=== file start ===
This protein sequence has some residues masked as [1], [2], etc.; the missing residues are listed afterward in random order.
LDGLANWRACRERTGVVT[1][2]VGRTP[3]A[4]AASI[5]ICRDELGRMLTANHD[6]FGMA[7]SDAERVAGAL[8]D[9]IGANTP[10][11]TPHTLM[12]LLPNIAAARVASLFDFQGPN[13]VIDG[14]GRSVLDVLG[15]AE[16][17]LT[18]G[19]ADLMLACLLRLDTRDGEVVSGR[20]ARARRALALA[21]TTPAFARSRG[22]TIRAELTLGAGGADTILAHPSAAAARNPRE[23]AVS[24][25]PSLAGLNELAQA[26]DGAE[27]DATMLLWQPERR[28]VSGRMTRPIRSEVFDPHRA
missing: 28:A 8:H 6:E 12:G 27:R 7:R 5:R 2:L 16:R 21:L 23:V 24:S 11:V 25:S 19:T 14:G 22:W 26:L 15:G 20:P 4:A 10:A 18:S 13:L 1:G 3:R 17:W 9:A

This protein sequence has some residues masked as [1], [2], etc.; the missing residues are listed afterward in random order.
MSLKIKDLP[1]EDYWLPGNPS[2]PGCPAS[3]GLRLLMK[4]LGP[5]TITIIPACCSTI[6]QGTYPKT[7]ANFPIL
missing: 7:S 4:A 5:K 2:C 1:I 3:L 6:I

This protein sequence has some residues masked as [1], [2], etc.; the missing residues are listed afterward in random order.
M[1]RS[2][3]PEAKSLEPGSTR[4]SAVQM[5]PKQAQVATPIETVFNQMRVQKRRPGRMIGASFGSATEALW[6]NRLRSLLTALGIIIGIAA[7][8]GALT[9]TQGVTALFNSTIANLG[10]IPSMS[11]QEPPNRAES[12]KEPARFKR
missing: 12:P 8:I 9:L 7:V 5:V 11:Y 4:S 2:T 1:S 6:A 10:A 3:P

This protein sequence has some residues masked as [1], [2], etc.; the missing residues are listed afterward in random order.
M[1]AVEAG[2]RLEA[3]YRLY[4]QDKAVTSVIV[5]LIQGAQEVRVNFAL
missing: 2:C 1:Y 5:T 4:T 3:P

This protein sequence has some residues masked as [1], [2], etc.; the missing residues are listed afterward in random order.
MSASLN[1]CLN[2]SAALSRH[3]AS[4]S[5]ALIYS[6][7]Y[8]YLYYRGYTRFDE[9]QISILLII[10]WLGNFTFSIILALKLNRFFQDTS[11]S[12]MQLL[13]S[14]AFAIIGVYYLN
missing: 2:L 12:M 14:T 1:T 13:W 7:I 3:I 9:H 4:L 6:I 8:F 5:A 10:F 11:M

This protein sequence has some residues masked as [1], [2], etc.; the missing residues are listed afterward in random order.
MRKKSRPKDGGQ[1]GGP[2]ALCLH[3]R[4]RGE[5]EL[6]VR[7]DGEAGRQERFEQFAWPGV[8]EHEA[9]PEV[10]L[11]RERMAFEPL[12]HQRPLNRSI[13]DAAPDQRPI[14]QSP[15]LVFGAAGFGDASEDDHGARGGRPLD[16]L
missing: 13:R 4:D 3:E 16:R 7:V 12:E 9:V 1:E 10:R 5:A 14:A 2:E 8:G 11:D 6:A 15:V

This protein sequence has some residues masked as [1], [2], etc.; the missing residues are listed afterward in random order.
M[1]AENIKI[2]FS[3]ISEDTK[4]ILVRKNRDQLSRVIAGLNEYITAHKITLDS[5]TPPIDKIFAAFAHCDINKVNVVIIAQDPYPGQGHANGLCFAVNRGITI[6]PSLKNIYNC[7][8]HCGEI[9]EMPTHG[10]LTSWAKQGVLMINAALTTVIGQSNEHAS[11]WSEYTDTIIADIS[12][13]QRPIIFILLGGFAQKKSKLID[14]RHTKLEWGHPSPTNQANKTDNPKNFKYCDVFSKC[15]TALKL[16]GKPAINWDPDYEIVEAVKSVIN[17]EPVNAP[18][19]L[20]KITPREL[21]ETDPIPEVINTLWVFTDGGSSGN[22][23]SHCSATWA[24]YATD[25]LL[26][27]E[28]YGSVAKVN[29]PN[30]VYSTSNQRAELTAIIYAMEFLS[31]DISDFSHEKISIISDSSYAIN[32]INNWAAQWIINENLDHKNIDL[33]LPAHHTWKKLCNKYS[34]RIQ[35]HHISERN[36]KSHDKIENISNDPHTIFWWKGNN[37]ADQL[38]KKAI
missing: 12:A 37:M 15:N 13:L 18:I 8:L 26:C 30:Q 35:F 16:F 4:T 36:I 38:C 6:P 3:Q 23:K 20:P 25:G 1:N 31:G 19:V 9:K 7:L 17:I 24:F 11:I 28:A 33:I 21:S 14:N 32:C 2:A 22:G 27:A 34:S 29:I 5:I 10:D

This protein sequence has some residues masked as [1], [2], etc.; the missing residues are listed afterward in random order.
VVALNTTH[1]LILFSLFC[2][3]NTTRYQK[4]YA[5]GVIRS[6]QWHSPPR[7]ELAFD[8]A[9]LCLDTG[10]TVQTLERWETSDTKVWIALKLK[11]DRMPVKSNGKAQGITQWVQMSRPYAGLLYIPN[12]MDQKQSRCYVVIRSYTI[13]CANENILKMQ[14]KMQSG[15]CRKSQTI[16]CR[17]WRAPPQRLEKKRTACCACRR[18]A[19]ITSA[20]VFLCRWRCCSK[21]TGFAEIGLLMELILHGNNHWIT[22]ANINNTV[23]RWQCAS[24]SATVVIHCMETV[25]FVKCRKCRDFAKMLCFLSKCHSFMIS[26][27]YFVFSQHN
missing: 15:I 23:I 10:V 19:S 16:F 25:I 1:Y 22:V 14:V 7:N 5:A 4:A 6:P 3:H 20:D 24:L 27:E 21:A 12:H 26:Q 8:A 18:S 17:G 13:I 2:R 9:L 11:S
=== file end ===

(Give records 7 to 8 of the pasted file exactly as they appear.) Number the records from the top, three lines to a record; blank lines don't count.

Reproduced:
This protein sequence has some residues masked as [1], [2], etc.; the missing residues are listed afterward in random order.
M[1]AENIKI[2]FS[3]ISEDTK[4]ILVRKNRDQLSRVIAGLNEYITAHKITLDS[5]TPPIDKIFAAFAHCDINKVNVVIIAQDPYPGQGHANGLCFAVNRGITI[6]PSLKNIYNC[7][8]HCGEI[9]EMPTHG[10]LTSWAKQGVLMINAALTTVIGQSNEHAS[11]WSEYTDTIIADIS[12][13]QRPIIFILLGGFAQKKSKLID[14]RHTKLEWGHPSPTNQANKTDNPKNFKYCDVFSKC[15]TALKL[16]GKPAINWDPDYEIVEAVKSVIN[17]EPVNAP[18][19]L[20]KITPREL[21]ETDPIPEVINTLWVFTDGGSSGN[22][23]SHCSATWA[24]YATD[25]LL[26][27]E[28]YGSVAKVN[29]PN[30]VYSTSNQRAELTAIIYAMEFLS[31]DISDFSHEKISIISDSSYAIN[32]INNWAAQWIINENLDHKNIDL[33]LPAHHTWKKLCNKYS[34]RIQ[35]HHISERN[36]KSHDKIENISNDPHTIFWWKGNN[37]ADQL[38]KKAI
missing: 12:A 37:M 15:N 13:L 18:I 8:L 26:C 30:Q 35:F 16:F 4:T 36:I 38:C 6:P 3:Q 23:K 20:P 25:G 1:N 31:G 19:V 9:K 7:L 17:I 24:F 11:I 28:A 33:I 21:S 14:N 32:C 2:A 22:G 27:A 34:S 29:I 5:I 10:D

This protein sequence has some residues masked as [1], [2], etc.; the missing residues are listed afterward in random order.
VVALNTTH[1]LILFSLFC[2][3]NTTRYQK[4]YA[5]GVIRS[6]QWHSPPR[7]ELAFD[8]A[9]LCLDTG[10]TVQTLERWETSDTKVWIALKLK[11]DRMPVKSNGKAQGITQWVQMSRPYAGLLYIPN[12]MDQKQSRCYVVIRSYTI[13]CANENILKMQ[14]KMQSG[15]CRKSQTI[16]CR[17]WRAPPQRLEKKRTACCACRR[18]A[19]ITSA[20]VFLCRWRCCSK[21]TGFAEIGLLMELILHGNNHWIT[22]ANINNTV[23]RWQCAS[24]SATVVIHCMETV[25]FVKCRKCRDFAKMLCFLSKCHSFMIS[26][27]YFVFSQHN
missing: 15:I 23:I 10:V 19:S 16:F 25:I 1:Y 22:V 14:V 7:N 5:A 4:A 6:P 3:H 20:D 24:L 27:E 21:A 12:H 26:Q 8:A 18:S 17:G 13:I 2:R 9:L 11:S